A Market Timing Report based on the 2-15-2013 Close published Sunday February 17th, 2012
I’ll get to the subject of the this week’s Brief title in a minute, but first I want to review the damage in gold and gold stocks for the week. As regular readers know, we’ve been out of trading gold positions during most of this decline. Getting out when our rally thesis failed was the key.
One of the big reasons gold is doing so badly is that interest rates are rising (TNX, TLT, TBT). This means that the market must believe that real inflation is here in excess of the rise in interest rates. That gives us positive rather than negative real interest rates. Gold performs best when real interest rates are negative as they’ve been in the Bernanke Bubble.
When Dr. B. was sounding a bit too happy about the state of the economy this week, interest rates shot up, bonds went down and so did gold, under the presumption perhaps that rates were rising faster than inflation. If inflation were to rise rapidly and the Fed were to fall behind, gold would soar, because that would equate to negative real interest rates, rates higher than the inflation rate. Raising rates enough to prevent inflation is the mission for Dr. B. If the Fed stays ahead of inflation, the Fed wins this game and gold loses. History tells us that the Fed has rarely succeeded in keeping on top of inflation in the end. The Fed is skating close to the edge. Notice gas and oil prices climbing again?
Understanding the complex equation of inflation vs. gold prices is a fine sport, but realistically, I find it more useful to let the economists make their divergent predictions and follow the gold (GLD) and gold miners (HUI, GDX) charts. If you did as well, you do not have a trading position in gold at the present time. Longer term positions can be held with wider stops, at least in my investment practice. If you did not allow gold room to fall occasionally over the past 10 years, you’ve given up a lot of gains. And some of you will never sell your entire position just as you would not sell all your US dollars. That is fine. Just realize what you are doing of course. Be conscious about it.
The Bonus Chart of the Week shows the rise of interest rates. Open it at the following link: Market Timing Charts for Sunday’s Issue (opens separate window so you can access all the charts)
And gold itself can clearly fall even more as this week’s chart indicates at the above link.
Please also click on the gold miner page if you are following the miners (see blue bar on the main site). The gold miners continue to follow gold down and are between two support levels at the moment. There is likely a bit more downside. At least a bit, though gold stocks are cheap in PE and even yield more than cash in US banks.
What about stocks (SPX, SPY)? You’ve been doing better in stocks than gold lately if you are in both. The market edged up a bit after the last breakout and this slow creep up can continue. Sentiment supports that view too with the Bull Bear spread only moving from 13.2% to 13.5% this week with the Bull and Bear percentages each moving up a tiny amount and reducing the neutrals by 2.66% according to the American Association of Individual Investors.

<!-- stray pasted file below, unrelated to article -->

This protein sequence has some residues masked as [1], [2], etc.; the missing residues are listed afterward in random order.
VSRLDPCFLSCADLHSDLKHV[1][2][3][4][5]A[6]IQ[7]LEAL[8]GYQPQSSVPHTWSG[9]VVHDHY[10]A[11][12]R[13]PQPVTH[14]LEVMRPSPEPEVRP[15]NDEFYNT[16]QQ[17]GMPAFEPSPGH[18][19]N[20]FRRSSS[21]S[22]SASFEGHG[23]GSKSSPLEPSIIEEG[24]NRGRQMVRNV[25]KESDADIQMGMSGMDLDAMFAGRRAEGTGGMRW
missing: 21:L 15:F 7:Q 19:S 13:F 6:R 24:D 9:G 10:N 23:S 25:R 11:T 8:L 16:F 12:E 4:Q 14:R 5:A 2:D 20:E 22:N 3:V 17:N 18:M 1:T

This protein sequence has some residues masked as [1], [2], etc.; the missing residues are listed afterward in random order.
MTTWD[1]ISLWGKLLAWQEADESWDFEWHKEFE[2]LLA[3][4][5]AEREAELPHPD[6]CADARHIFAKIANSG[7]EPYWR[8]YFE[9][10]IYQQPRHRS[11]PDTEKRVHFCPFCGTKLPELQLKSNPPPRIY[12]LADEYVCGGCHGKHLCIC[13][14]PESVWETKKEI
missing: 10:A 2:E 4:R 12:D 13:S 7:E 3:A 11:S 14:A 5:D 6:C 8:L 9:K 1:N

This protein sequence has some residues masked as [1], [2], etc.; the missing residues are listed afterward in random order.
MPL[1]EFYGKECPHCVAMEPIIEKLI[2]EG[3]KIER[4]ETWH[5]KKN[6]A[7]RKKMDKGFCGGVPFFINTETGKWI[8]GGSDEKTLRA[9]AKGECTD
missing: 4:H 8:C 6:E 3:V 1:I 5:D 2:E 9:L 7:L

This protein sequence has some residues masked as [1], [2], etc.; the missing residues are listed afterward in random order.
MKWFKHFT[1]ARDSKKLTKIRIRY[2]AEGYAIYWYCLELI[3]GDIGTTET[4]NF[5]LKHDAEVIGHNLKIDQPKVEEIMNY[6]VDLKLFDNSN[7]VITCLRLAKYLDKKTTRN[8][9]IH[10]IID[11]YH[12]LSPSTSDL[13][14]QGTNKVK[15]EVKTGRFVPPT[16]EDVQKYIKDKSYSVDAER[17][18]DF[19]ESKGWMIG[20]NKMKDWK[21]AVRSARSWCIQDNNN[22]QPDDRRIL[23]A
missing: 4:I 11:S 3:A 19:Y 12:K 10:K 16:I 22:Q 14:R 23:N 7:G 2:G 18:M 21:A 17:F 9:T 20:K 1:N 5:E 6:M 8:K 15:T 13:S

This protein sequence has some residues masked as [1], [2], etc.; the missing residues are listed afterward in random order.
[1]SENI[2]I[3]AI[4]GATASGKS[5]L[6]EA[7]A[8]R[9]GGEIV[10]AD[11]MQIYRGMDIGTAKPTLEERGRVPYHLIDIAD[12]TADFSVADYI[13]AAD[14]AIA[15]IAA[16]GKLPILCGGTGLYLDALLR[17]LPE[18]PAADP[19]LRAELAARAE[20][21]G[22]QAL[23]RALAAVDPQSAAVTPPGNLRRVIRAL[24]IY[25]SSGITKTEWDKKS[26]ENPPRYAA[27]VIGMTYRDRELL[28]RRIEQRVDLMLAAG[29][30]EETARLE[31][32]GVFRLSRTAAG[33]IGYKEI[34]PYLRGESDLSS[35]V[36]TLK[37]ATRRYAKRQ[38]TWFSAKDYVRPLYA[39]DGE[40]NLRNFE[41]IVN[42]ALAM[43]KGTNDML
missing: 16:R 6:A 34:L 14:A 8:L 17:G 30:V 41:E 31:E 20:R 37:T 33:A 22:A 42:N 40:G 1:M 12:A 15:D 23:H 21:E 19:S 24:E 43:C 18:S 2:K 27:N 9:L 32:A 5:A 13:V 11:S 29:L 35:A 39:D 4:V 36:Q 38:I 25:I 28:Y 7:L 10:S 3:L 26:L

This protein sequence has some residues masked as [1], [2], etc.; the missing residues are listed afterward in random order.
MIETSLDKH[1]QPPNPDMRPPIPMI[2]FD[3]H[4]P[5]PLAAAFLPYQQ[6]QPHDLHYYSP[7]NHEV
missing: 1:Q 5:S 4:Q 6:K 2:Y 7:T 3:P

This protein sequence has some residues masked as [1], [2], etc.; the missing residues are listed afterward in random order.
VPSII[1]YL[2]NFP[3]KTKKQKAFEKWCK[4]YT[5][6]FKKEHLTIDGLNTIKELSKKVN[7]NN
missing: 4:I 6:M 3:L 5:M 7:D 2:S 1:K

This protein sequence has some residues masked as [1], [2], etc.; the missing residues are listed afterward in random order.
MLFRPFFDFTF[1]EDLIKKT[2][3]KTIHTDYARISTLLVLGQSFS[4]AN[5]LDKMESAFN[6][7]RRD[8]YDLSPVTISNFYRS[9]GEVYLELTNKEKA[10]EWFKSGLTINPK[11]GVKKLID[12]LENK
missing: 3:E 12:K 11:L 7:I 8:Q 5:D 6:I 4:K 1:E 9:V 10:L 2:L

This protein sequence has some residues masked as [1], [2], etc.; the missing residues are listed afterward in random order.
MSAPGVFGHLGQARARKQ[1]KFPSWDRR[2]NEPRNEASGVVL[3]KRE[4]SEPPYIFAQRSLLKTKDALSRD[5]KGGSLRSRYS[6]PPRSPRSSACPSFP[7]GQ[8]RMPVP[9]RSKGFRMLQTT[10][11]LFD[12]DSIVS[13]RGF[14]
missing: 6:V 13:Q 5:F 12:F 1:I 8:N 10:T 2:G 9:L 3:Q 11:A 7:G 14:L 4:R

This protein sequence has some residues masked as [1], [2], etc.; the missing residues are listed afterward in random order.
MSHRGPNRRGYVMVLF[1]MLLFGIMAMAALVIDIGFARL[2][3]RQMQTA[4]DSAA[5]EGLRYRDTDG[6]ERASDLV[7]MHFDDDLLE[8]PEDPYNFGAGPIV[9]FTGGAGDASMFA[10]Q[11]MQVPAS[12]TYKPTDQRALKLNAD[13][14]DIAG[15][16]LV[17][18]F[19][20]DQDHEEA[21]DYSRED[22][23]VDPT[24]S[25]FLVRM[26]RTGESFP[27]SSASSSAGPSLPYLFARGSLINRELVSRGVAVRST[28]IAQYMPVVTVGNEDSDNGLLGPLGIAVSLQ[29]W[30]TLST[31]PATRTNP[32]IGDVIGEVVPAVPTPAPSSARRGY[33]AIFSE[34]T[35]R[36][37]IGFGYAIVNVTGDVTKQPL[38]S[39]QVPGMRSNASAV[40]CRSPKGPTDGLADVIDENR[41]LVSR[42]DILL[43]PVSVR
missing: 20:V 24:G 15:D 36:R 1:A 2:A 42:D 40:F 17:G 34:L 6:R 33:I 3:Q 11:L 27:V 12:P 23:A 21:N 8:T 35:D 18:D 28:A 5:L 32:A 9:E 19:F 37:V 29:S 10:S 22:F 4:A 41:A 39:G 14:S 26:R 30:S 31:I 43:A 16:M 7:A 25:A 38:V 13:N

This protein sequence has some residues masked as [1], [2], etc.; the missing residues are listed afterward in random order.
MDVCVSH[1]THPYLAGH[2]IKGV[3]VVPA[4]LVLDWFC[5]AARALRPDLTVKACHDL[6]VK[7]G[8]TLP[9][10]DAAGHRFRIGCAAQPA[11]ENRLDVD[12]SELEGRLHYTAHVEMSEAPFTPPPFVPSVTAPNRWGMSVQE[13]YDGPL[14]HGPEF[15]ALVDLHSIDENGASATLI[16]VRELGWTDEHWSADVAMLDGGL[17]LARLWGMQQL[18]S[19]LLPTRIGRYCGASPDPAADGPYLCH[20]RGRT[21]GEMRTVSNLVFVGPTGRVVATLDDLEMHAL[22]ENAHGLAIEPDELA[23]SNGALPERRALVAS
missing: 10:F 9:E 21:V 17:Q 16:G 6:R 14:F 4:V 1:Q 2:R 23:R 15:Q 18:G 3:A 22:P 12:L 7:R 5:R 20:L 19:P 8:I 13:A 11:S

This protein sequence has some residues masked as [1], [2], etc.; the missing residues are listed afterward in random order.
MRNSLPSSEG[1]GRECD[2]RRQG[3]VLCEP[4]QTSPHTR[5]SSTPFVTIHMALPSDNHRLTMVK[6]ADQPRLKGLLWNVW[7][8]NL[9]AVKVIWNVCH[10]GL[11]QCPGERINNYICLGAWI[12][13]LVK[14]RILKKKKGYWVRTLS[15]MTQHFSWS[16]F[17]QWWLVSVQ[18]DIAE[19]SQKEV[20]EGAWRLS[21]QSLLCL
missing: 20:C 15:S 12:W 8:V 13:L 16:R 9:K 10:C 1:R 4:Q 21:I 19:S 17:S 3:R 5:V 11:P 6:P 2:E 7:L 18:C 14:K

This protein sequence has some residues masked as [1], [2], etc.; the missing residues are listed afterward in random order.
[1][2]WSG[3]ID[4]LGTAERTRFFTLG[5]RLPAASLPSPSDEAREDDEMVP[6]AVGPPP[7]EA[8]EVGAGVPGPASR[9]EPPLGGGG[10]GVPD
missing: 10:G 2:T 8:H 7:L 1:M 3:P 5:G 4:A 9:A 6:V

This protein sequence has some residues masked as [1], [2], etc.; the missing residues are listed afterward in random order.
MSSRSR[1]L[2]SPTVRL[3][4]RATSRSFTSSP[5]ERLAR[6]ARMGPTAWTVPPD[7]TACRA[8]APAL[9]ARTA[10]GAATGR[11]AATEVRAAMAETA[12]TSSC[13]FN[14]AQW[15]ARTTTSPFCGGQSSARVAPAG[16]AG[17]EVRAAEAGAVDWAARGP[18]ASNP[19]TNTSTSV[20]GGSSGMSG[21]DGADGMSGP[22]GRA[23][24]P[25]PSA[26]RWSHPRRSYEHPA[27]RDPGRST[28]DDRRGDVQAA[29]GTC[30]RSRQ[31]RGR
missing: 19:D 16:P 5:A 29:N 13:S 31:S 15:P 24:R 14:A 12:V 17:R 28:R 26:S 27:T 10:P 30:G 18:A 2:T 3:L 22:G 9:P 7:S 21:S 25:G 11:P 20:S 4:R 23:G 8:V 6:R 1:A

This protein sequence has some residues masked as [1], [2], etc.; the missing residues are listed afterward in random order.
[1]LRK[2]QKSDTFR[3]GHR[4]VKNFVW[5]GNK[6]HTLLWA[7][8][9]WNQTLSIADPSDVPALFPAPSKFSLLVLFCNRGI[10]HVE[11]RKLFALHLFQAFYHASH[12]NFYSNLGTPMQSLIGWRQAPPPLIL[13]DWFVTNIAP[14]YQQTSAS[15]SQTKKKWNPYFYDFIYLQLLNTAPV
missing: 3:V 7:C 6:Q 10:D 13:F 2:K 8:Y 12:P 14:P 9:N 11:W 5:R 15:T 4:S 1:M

I think the S&P 500 can continue to creep up to 1553 or even the 2007 high as shown on this week’s chart at the above link. Is this the best place to scramble into the market? No, but you could increase your exposure slowly and exit with a stop if needed. That is about all you can say to the “late comers.” The market is not as cheap as it was, but it can get more expensive as Warren Buffett showed by taking Heinz ketchup off the market at a PE of 22! But going back to the charts, sometimes, as in 2007, the market retops at an obvious place and falls, while at other times the market does not retop, but just keeps moving through resistance levels. Moving out in steps when the market breaks down is important and changing your mind is as well. The VIX is challenging the recent low of 12.30 and needs to cut through there soon.
Look at the charts below, because they pose the all important question you have to ask yourself if you are a buy and hold investor: Will I hold all my stocks again and ride them back down toward the 2009 low potentially or do I have a place I am planning to get out? I call that “Passive Shorting™.” It’s explained on the main website. One of my favorite sayings in teaching other investors what I’ve learned is that “The market is not a pony ride up the side of the Grand Canyon. Don’t just ride it back down once you reach the top!” I guess they may use horses or donkeys on those Grand Canyon Trails, but you get the point! Leave some wiggle room on your stops of course, but don’t just give it all back! Study the charts on the next page to “get the big picture.”
Here are the two massive highs and the 2013 rally:
All Charts are courtesy of the Worden Brothers TC2000 Charting system, which I love and have used since April 19th, 2001: My Charting System
Here’s the weekly chart which shows you how far we have to go to get back to the 2007 high (compare it to the daily at the link above) Hand notice the length of this bull leg to the last uptrend that started in June 2012 and ended in Sept. 2012:
I hope this has helped you see where we are as well as the potential long term implications of such a move, especially if it does not lead to new highs above 2000 and 2007. If you appreciate this effort on my part, would you please like the various pages via the Facebook buttons when you visit them? This is one of the ways you can reciprocate in our relationship via these newsletters, and I greatly appreciate the feedback. I devote my time based on what the feedback indicates is useful to you.
I’ve put a lot of comments in the MTT table (see this week’s free issue) this week in order to update the other markets.
Have a great week investing and/or trading!
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